The GCC, which has been able to relatively cushion itself against the ill impacts of the crisis particularly needs to make its logbooks transparent and mature as a financial powerhouse even as it tackles low oil revenue, they said. "A protectionist attitude will stimulate a depression. That's one tendency that needs to be avoided," Marios Maratheftis, Dubai-based regional head of economic research with Standard Chartered bank, said.

Simply infusing added stimulus and monetary easing will not improve the confidence of investors, Ahmed said.

"The distressed assets need to be identified. It requires a more stressful approach. There needs to be a mechanism to deal with the troubled assets. After the troubled assets have been identified, we need to capitalise on the good assets."

There is a large build up of public debt as a result of fiscal stimulus packages, Ahmed said. "As you infuse the stimulus, you need to give people the understanding how you will exit from the public debt."

According to the IMF: "An assessment of banks' business plans – and deciding which financial institutions will need public money based on their viability – should be done proactively by supervisors, since history suggests that the longer one waits, the higher the fiscal costs."


The IMF called for consistency between immediate short-run policies and actions, establishment of clear rules, and international co-operation.

"No one model of restructuring will be appropriate for every country or every bank, but even if models differ, international co-ordination remains essential," the fund said.

Ahmed reiterated the IMF demand for a global economic stimulus composed of two per cent of the GDP of its member countries. "Those not in a position to pay may pay less. Others can pay more," he said.

The oil-exporting GCC is today a major contributor to the global demand though the feedback has not been the same from other parts of Asia, Ahmed said. "The demand this time needs to come from the GCC and Asia. When we had the Asian crisis, the countries concerned exported their way out of the crisis. However, the same is not possible this time," he said.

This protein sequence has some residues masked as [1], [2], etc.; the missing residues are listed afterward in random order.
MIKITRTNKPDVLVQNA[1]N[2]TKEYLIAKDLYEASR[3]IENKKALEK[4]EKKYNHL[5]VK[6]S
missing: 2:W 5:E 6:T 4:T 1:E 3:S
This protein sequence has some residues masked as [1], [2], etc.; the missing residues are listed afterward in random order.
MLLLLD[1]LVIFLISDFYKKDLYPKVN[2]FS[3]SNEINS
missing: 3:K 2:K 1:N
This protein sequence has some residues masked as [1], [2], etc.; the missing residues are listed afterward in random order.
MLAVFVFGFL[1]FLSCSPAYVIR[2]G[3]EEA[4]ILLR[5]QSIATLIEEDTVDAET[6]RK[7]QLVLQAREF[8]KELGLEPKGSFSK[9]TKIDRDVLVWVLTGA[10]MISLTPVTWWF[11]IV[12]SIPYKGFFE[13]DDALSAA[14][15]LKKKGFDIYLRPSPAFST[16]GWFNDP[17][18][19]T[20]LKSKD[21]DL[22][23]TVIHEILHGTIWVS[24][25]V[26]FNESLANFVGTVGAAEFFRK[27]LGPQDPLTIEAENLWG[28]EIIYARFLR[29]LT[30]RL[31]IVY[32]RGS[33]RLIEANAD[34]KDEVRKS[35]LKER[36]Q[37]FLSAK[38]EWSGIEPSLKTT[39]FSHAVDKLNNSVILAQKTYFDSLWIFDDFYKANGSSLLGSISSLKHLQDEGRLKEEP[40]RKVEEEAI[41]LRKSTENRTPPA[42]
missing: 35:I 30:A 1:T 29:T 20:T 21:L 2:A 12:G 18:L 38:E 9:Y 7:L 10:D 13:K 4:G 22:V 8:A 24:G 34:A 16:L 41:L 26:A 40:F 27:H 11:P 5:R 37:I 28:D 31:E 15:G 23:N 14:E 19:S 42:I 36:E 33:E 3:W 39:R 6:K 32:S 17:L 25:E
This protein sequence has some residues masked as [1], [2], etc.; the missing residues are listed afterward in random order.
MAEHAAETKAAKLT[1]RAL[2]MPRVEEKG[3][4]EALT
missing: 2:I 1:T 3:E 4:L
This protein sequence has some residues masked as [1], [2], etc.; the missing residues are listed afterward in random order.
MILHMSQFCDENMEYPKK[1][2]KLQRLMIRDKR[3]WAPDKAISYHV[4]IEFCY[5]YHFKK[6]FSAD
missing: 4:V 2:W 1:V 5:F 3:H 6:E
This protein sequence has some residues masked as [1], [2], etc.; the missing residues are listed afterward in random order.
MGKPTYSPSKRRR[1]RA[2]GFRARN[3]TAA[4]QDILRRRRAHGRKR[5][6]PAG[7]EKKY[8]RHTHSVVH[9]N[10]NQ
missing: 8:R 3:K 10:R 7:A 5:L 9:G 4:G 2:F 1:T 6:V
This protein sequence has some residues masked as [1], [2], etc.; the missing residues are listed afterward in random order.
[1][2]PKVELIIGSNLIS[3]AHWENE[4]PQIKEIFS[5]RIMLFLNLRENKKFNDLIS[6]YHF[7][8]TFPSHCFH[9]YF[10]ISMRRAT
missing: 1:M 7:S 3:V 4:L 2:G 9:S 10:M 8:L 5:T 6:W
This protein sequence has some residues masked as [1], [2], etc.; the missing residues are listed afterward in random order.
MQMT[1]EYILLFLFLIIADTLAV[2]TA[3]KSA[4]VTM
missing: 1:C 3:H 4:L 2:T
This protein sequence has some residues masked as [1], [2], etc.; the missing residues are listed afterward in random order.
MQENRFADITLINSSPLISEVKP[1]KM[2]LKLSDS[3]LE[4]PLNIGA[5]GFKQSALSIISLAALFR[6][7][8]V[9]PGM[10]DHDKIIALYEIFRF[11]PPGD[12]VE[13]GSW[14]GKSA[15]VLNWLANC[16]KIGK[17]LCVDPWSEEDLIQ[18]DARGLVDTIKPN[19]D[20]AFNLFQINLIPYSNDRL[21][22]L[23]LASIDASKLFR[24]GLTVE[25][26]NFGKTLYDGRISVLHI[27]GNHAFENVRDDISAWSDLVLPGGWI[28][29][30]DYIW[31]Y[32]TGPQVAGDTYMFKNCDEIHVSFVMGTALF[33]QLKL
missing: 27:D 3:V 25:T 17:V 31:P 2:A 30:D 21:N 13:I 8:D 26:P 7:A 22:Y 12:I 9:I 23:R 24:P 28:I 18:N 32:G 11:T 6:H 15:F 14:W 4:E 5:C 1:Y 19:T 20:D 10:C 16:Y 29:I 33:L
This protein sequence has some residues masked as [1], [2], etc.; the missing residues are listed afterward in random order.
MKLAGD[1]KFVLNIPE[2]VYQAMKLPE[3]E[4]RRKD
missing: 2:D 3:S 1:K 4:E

Even though the economic crisis has led most of the financial indicators into the red, it has had a few positive fallouts – particularly when it comes to the essential lessons about managing the markets, economists said. One of the important lessons was not to allow "hot money to get into the credit cycle", said Nasser Al Saidi, Chief Economist, Dubai International Financial Centre.


The crisis has significantly pulled down inflation, which had been threateningly perched in double-digits.

"Sluggish real activity and lower commodity prices have dampened inflation pressures. In the advanced economies, the headline inflation is expected to decline from 3.5 per cent in 2008 to a record low of 0.25 per cent in 2009, before edging up to 0.75 per cent in 2010," according to the World Economic Outlook released recently by the World Bank.

"Moreover, some advanced economies are expected to experience of very low (or even negative) consumer price increases. In emerging and developing economies, inflation is also expected to subside to 5.75 per cent in 2009 and five per cent in 2010, down from 9.5 per cent in 2008," the report added.

Maratheftis said the recent injections by central banks may prove counter-productive as they will increase the loan-to-deposit ratio. "The banks may begin competing for rates of return on fixed deposits. At a time when we need low interest rates, we will end up getting high interest rates," he said.